BROWNING EXPRESSES EVERYTHING here that the modernists tried to disown — or does he? For after all, the promotion of glory (abetted by “stirring” narrative) is undermined by the irony of that metaphor: the membrane in the eye of a bird of prey. Browning recognised that power uses war to its will’s ends. Abstraction came massively into favour after the Great War. Artists and authors saw fiction and narrative as aiding the persuasive pathos of heroism. Yeats, editing the first Faber anthology of Modern Verse, refused to include Wilfred Owen, for whom realism was a mainspring, for whom the poetry was “in the pity.” Still, for the Irish modernist, “Passive suffering (was) not a theme for poetry.” The adjective is incomprehensible, since Owen was on active service when he died. But for Yeats, pathos gave poetry too much of a job to do, though he was not above it himself in “The Irish Airman Foresees his Death”.
What follows is my attempt to write an appreciation of several neglected writers who have dealt with war, as well as of one writing now for whom an aspect of war has been a reality despite having been born well after the end of World War II. My first author is Walter Owen — as unsung as Wilfred is famous. Andrew Graham-Yooll, for many years editor of Argentina’s English language newspaper, The Buenos Aires Herald, has a page about his fellow countryman.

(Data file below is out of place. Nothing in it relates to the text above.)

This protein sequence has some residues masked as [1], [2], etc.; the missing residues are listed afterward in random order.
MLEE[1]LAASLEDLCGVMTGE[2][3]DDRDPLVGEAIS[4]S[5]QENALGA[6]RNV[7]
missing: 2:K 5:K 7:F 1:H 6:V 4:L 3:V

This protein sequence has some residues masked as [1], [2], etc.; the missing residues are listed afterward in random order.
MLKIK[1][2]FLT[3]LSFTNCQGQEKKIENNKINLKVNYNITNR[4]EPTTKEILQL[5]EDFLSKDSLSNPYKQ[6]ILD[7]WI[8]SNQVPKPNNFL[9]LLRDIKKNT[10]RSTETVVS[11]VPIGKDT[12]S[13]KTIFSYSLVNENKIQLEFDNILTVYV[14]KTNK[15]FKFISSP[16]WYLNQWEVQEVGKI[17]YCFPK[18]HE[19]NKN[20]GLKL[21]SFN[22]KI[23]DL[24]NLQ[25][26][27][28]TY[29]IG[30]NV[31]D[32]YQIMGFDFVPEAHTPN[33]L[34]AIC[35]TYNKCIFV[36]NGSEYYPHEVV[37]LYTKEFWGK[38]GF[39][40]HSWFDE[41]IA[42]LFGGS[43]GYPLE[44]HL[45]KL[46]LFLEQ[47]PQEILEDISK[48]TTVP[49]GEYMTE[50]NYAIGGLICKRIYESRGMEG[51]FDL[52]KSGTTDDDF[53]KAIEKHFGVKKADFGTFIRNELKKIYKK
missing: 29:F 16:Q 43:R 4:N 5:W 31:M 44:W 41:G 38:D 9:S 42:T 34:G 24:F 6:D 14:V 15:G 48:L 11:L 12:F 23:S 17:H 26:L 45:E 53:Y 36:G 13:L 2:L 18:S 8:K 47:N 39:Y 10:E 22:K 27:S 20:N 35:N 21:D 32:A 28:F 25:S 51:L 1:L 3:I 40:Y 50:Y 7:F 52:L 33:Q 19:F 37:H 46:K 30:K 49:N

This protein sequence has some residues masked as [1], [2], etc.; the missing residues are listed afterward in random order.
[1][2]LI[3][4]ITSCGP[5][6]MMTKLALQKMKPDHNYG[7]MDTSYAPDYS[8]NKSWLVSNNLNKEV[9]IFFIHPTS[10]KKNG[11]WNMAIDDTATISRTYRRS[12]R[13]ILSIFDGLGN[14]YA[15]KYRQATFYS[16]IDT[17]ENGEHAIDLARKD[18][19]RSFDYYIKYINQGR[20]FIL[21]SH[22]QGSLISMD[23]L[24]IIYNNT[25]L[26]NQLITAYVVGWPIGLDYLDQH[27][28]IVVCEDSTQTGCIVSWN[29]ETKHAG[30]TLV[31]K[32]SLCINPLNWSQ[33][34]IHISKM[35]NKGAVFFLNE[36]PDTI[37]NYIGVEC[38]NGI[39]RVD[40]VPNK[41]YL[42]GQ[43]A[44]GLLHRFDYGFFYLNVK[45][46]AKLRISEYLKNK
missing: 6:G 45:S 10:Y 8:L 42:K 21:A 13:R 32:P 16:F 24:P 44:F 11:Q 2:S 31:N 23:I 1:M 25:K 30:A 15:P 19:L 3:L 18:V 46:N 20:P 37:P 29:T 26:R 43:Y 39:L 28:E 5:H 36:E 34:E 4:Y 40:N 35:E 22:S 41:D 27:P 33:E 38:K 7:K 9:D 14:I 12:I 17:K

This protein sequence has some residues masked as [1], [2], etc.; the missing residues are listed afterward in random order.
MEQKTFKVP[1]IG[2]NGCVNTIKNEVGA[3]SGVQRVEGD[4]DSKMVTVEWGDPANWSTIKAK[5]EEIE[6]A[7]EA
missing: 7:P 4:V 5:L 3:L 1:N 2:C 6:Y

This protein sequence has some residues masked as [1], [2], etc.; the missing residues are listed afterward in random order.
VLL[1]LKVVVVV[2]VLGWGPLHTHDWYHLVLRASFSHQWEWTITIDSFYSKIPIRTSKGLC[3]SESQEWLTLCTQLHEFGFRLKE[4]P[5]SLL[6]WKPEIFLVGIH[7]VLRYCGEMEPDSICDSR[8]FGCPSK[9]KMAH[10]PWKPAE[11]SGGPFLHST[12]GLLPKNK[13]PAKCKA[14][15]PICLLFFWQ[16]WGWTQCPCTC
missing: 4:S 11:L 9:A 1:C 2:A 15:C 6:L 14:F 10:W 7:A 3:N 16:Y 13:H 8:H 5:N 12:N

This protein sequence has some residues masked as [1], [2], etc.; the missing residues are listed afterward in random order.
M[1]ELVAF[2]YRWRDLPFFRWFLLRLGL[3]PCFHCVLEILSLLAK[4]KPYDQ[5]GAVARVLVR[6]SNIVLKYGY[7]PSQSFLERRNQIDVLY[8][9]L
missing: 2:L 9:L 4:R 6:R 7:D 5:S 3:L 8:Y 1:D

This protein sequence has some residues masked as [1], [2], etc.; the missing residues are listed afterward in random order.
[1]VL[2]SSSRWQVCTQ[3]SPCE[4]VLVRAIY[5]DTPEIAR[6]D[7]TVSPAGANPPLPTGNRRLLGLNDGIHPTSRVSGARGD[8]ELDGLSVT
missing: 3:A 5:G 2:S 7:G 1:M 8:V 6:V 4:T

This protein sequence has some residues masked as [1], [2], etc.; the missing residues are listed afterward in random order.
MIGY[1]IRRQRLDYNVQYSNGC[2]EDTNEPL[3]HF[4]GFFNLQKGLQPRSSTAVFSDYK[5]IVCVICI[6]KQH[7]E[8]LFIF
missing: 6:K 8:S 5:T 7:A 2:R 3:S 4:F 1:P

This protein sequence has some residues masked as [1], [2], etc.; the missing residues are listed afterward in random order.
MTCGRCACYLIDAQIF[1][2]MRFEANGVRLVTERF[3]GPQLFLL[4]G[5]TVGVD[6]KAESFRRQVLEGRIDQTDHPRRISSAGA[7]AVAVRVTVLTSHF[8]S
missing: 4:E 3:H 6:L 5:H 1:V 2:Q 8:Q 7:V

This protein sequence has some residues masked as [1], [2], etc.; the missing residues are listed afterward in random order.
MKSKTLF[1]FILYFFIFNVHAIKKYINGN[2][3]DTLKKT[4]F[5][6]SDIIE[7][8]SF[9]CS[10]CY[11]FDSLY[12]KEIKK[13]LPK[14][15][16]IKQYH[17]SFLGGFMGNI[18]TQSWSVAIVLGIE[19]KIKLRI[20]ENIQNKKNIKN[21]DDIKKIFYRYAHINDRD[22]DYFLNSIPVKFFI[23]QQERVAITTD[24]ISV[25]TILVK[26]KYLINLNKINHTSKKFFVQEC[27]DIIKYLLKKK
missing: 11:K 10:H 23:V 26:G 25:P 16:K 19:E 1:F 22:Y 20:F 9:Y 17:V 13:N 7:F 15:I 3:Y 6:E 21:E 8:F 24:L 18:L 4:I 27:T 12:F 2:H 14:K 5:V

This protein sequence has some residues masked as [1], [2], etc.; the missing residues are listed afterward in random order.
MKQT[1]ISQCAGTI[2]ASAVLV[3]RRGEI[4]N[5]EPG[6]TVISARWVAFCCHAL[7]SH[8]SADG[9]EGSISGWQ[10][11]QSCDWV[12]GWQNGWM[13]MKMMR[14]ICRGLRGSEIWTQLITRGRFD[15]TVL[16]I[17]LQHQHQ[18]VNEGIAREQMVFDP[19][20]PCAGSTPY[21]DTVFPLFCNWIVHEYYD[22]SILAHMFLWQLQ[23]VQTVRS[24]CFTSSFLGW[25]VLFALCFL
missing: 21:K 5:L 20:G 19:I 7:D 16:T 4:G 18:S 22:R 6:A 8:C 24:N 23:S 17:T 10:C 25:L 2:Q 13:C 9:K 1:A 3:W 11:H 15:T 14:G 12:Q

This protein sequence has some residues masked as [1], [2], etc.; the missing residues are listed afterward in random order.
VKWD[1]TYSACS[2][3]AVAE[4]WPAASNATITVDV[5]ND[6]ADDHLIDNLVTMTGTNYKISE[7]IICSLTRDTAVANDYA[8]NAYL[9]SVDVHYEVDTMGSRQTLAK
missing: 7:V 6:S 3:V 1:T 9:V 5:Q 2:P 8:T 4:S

WALTER OWEN WAS an Argentine of Scots extraction, and he translated many works of Argentine and Spanish literature, including the gaucho epic Martin Fierro by José Hernández. He visited England several times, sometimes in secret, according to Graham-Yooll, and volunteered to fight in both world wars, but was rejected, being blind in one eye. The Cross of Carl is perhaps his greatest work. He considered it “An Allegory – The story of one who went down into the depths and was buried; who doubting much, yet at the last lifted up his eyes unto the hills and rose again and was transfigured.”